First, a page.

Acute kidney injury (AKI) is a growing contributor to advanced kidney disease and mortality among Veterans. Strategies are needed to reduce disease progression following AKI. The goals of this proposal are to identify modifiable risk factors to avert long-term loss of kidney function following AKI and testable care strategies that may reduce these risks. Renal recovery after AKI is poorly understood. Patterns of recovery vary and can be lengthy. Recurrent AKI is a common source of morbidity and mortality among elderly AKI survivors and can also complicate recovery. Determining the clinical significance of recovery and recurrent AKI among Veteran AKI survivors will bridge knowledge gaps in understanding the progression from AKI to ESRD and improve risk stratification. Improving outcomes following AKI requires identifying testable care strategies. Identifying these strategies requires better understanding of the care delivered following AKI and its association with patient outcomes. The use of inhibitors of the renin-angiotensin-aldosterone system inhibitors (RAASi) is the cornerstone of treating conditions highly prevalent in patients with AKI (e.g. chronic kidney disease, diabetes, cardiovascular disease, and hypertension). However, the use of this therapy has recently been questioned in certain patients (e.g. the elderly) or when applied aggressively (i.e. combination therapy). A critical aspect of RAASi use is balancing the benefits with its known ability to hamper autoregulation, an adaptive response that protects against AKI. AKI also impairs autoregulation. Therefore, determining the potential risks of RAASi use in AKI survivors is essential and may challenge current treatment paradigms. We will perform a series of studies within a National cohort of Veteran AKI survivors to characterize variations in the patterns of recovery, recurrent AKI, and their association with future ESRD. We will also identify clinical predictors of recovery and recurrent AKI that can improve risk stratification for AKI survivors. We will then examine how AKI impacts the delivery of specific care strategies, focusing on RAASi therapy. We will characterize different patterns of RAASi use among AKI survivors, identify the clinical features that associate with RAASi use, and examine the potential association between RAASi use and recurrent AKI. These findings will help identify testable care strategies and inform individual risk/benefit assessments. In addition, the characterization of risks and benefits, methodological refinements, and quantification of potential effect sizes will set the stage for future studies needed to improve outcomes in AKI survivors. The proposed studies will be performed in a retrospective National VA data cohort of hospitalized patients between 2005 and 2014. All adult (age=18) patients with AKI, defined using changes in serum creatinine in accordance with consensus criteria will be eligible. The assembly of the cohort will leverage the VA Informatics and Computing Infrastructure (VINCI), which encompasses a national electronic data warehouse pooling data from all VA hospitals and the VA Information Resource Center (VIREC), providing Center for Medicare Services (CMS) data intersected with the electronic medical records of Veterans. VINCI will provide the majority of the observations required to build our Aims and is already linked to VIREC data. The CMS data in VIREC will be linked to VINCI observations to ensure capture of the outcome of ESRD or dialysis via cross- linkage with the United States Renal Data Systems (USRDS).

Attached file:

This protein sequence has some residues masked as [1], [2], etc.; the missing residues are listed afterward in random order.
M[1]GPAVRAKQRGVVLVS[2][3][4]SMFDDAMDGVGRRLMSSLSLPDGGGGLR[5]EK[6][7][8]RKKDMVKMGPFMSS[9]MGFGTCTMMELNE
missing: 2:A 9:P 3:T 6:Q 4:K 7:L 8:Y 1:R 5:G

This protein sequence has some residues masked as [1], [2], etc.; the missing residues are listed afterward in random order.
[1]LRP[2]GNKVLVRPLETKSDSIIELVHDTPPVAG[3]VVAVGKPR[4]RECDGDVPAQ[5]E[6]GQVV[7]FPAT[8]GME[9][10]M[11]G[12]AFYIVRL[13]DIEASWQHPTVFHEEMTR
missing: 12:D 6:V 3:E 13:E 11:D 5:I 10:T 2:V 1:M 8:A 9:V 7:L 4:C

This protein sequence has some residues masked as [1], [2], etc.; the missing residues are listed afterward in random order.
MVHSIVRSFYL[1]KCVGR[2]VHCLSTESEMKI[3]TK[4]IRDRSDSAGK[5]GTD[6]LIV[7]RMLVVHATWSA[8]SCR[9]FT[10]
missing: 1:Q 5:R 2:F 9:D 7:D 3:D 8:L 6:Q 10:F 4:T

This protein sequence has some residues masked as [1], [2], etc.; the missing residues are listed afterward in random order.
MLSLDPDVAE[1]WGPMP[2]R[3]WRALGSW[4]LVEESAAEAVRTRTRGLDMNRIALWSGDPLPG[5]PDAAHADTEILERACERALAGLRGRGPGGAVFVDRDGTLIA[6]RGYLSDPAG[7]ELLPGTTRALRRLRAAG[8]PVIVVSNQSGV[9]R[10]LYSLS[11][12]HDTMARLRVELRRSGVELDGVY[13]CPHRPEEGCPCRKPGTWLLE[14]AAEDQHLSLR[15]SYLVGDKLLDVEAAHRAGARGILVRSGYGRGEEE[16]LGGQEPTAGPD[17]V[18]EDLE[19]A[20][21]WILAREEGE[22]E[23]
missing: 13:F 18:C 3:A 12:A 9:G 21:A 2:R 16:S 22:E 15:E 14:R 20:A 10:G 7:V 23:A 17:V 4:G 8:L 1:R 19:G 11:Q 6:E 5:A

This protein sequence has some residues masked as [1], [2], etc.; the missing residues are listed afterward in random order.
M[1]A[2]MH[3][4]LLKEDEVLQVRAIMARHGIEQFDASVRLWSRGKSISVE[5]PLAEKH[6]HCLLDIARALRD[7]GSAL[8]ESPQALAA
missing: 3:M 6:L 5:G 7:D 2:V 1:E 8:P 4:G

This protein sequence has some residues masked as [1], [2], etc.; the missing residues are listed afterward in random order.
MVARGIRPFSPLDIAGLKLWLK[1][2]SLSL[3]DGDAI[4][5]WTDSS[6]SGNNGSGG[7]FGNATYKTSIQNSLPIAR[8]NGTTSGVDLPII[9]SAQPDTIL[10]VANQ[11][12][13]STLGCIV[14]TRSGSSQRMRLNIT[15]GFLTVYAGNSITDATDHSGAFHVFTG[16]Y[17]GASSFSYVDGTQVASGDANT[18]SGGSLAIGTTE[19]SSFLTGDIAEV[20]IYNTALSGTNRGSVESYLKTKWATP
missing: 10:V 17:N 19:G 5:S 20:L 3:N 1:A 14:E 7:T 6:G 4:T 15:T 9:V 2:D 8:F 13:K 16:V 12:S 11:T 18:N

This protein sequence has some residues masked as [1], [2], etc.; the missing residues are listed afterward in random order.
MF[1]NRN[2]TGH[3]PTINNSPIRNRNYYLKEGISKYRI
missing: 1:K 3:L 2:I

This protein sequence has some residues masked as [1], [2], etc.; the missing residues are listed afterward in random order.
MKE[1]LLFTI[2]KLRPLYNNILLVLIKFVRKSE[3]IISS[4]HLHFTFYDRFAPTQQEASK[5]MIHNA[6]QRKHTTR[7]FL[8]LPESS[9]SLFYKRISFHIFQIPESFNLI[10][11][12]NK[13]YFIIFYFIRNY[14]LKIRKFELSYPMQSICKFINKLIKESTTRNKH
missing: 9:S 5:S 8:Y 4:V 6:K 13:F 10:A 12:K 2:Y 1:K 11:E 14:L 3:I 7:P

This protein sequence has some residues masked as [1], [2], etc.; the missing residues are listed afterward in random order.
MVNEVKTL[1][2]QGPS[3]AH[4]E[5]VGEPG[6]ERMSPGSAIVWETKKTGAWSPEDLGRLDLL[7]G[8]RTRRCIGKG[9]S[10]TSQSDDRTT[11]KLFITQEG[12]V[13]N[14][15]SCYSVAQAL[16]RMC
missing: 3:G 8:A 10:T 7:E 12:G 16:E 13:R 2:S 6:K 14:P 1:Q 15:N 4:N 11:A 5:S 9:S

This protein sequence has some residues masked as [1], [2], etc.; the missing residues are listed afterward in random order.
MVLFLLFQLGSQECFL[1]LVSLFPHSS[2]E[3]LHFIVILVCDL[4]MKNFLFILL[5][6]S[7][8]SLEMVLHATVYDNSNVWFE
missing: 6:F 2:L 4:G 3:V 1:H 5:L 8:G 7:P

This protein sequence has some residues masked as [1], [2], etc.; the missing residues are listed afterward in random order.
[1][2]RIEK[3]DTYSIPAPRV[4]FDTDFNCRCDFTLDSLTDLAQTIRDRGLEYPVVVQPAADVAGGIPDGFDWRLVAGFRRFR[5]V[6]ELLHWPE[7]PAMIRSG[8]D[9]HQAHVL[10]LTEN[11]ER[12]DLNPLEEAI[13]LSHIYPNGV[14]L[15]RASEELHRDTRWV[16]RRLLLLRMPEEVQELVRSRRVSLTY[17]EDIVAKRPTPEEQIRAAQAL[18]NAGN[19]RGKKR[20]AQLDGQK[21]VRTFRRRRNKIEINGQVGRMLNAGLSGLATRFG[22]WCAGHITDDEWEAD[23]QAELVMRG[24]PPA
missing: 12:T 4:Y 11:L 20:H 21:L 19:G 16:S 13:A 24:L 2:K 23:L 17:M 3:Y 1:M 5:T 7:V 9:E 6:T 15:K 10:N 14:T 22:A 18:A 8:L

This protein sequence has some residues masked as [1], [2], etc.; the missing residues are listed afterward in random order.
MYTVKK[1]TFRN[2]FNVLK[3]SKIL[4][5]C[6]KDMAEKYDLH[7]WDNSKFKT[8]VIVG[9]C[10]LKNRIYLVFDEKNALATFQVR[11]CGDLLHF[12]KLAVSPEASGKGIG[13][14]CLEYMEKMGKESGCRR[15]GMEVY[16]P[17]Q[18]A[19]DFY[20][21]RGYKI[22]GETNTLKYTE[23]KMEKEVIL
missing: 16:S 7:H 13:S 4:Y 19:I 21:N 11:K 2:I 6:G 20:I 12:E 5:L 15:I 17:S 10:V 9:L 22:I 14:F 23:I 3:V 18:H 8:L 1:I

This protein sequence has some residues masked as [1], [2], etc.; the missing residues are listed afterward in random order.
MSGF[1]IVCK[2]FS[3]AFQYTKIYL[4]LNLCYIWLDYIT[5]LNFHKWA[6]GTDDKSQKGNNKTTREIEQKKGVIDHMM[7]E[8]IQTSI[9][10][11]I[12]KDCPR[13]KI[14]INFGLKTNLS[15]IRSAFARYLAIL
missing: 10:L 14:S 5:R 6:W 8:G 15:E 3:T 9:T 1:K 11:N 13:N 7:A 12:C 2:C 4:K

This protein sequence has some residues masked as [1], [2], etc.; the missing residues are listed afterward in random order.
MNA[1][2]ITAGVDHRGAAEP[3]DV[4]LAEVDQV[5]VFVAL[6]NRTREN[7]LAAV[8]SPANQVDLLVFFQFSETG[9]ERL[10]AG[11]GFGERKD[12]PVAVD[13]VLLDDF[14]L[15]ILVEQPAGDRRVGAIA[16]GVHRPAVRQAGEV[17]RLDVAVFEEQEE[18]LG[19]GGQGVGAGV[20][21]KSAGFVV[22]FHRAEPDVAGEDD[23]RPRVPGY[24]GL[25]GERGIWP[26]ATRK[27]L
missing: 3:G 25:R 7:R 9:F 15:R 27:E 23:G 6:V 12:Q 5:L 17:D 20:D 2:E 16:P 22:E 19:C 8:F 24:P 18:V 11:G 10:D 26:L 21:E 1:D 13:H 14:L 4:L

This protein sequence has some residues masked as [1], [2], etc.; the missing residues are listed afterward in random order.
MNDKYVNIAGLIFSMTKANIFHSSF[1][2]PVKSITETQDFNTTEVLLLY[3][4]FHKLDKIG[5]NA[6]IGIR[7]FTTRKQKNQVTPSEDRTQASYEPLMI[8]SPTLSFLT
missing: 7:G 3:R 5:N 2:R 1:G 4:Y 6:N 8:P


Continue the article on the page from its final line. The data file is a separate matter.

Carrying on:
Public Health Relevance

Preventing disease progression is a vital part of the federal response to kidney disease. Acute kidney injury (AKI) is a growing contributor to advanced kidney disease and mortality among Veterans. Reducing these outcomes will require developing optimal care strategies for AKI survivors. These strategies will depend on understanding how kidney function recovers following AKI, identifying risk factors for recurrent AKI, and identifying care patterns that associate with poor outcomes. The revised proposal will investigate recovery and recurrent AKI as modifiable risk factors for future ESRD. In addition, we will characterize variations in the application of specific therapies, including inhibitors of the renin-angiotensin-aldosterone axis (RAASi), and their association with recurrent AKI. The findings will improve knowledge of the transition between AKI and ESRD, how AKI impacts the delivery of care, inform current clinical decision-making, and provide the framework for future clinical studies needed to reduce the dismal outcomes of this disease.

National Institute of Health (NIH)
Veterans Affairs (VA)
Non-HHS Research Projects (I01)
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HSR-3 Methods and Modeling for Research, Informatics, and Surveillance (HSR3)
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Veterans Health Administration
United States
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Siew, Edward D; Parr, Sharidan K; Abdel-Kader, Khaled et al. (2016) Predictors of Recurrent AKI. J Am Soc Nephrol 27:1190-200
Brown, Jeremiah R; Rezaee, Michael E; Nichols, Elizabeth L et al. (2016) Incidence and In-Hospital Mortality of Acute Kidney Injury (AKI) and Dialysis-Requiring AKI (AKI-D) After Cardiac Catheterization in the National Inpatient Sample. J Am Heart Assoc 5:e002739
Parr, Sharidan K; Siew, Edward D (2016) Delayed Consequences of Acute Kidney Injury. Adv Chronic Kidney Dis 23:186-94
Siew, Edward D; Basu, Rajit K; Wunsch, Hannah et al. (2016) Optimizing administrative datasets to examine acute kidney injury in the era of big data: workgroup statement from the 15(th) ADQI Consensus Conference. Can J Kidney Health Dis 3:12
Siew, Edward D; Matheny, Michael E (2015) Choice of Reference Serum Creatinine in Defining Acute Kidney Injury. Nephron 131:107-12